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We Are Drinking These 2 Shacksbury Ciders Like There’s No Tomorrow

Last month we introduced two new ciders, conveniently in time for Cider Week New York. Since then, we’ve been having a hard time drinking anything else (who needs water?). But now that it’s officially Cider Week, come 5 o’clock the hiss of cider cans being cracked open fills Mouth HQ like sweet, sweet music. 

Both ciders come from Shacksbury Cider, based in Shoreham, Vermont. (So much leaf-peeping FOMO happening right now.) David Dolginow and Colin Davis, founders of Shacksbury, are on a mission to revive the cider scene (which was America’s first buzz, after all) by making cider the old-school way. They use “lost” apples – aka, apples from super old tree varietals – which they supplement with fruit from a few orchards in Spain and England.

The result isn’t just a super authentic, white-wig-and-wood-teeth kind of cider – the ancient apple strains they use provide structure, earthiness and complexity, while also giving the classic, juicy apple character that makes their ciders so refreshing and drinkable.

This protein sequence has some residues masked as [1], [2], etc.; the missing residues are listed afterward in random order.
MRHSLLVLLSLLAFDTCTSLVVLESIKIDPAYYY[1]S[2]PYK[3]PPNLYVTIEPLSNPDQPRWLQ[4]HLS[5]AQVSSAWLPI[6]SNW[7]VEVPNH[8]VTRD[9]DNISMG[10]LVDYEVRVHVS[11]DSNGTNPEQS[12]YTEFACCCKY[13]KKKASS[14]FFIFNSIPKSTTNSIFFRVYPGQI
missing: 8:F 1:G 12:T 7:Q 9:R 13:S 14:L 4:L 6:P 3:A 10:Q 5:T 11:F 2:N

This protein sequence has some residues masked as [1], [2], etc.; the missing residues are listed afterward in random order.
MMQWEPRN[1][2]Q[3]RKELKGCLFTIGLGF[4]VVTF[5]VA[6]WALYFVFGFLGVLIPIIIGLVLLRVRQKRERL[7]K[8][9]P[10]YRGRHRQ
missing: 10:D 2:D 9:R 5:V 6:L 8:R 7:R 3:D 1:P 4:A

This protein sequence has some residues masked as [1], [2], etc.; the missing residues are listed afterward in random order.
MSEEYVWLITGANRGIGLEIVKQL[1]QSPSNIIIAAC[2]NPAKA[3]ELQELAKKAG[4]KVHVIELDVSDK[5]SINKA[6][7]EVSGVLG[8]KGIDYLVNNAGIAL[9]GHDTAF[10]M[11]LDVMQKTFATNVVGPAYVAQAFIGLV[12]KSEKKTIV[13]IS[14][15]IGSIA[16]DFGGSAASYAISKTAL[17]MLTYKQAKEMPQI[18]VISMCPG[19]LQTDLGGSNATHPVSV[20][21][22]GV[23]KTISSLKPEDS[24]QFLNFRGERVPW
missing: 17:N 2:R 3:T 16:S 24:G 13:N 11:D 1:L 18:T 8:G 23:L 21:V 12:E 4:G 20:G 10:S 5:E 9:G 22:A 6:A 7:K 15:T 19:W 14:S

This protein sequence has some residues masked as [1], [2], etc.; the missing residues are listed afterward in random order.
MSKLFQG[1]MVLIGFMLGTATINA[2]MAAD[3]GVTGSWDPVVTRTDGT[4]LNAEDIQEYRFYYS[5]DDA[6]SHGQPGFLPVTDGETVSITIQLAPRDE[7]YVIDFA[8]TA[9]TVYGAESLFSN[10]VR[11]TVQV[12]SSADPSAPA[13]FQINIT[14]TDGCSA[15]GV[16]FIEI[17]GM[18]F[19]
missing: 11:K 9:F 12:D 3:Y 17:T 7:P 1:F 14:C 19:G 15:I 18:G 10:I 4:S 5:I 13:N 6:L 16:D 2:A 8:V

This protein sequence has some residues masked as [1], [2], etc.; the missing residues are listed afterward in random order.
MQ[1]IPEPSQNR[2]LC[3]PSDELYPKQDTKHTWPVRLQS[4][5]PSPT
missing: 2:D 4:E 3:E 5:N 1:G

Both ciders are pressed in the fall, when flavors (which border on spicy, nutty and earthy) are at their peak, making these year-round beverages the apple of our eye.

Here are the two we’re drinking right now (literally, now):

Semi-Dry Cider

With a rounded apple flavor that’s not too dry, and not too sweet, but juuuust right, Shacksbury’s Semi-Dry Cider would even win over Goldilocks. 

Artisanal cider is processed and fermented much like wine, and usually comes in wine-sized bottles that are great for cider lovers, but perhaps a bit daunting to cider newbies (cider-bies?). This smaller format is an ideal introduction.

And at only 6.5% alcohol, you can drink it alone or – even better – with anything you’ve got on your Thanksgiving table.

Dry Cider

No longer do glass-prohibited outdoor venues mean settling for cans of flavorless big house brews. We craft beverage fans have our pick of killer aluminum-clad beers, and now canned ciders are catching on too. 

This one conjures a bushel of (bone-dry) apples plus a walk in the orchard, and goes down mighty easy with everything from a cold weather roast to a summer picnic grill out. It also does just fine flying solo. 

Also, can we just talk about how drop-dead gorgeous those cans are? If we had bigger kitchens, we’d line the walls with ‘em. That minimalist, sharp design speaks to us.

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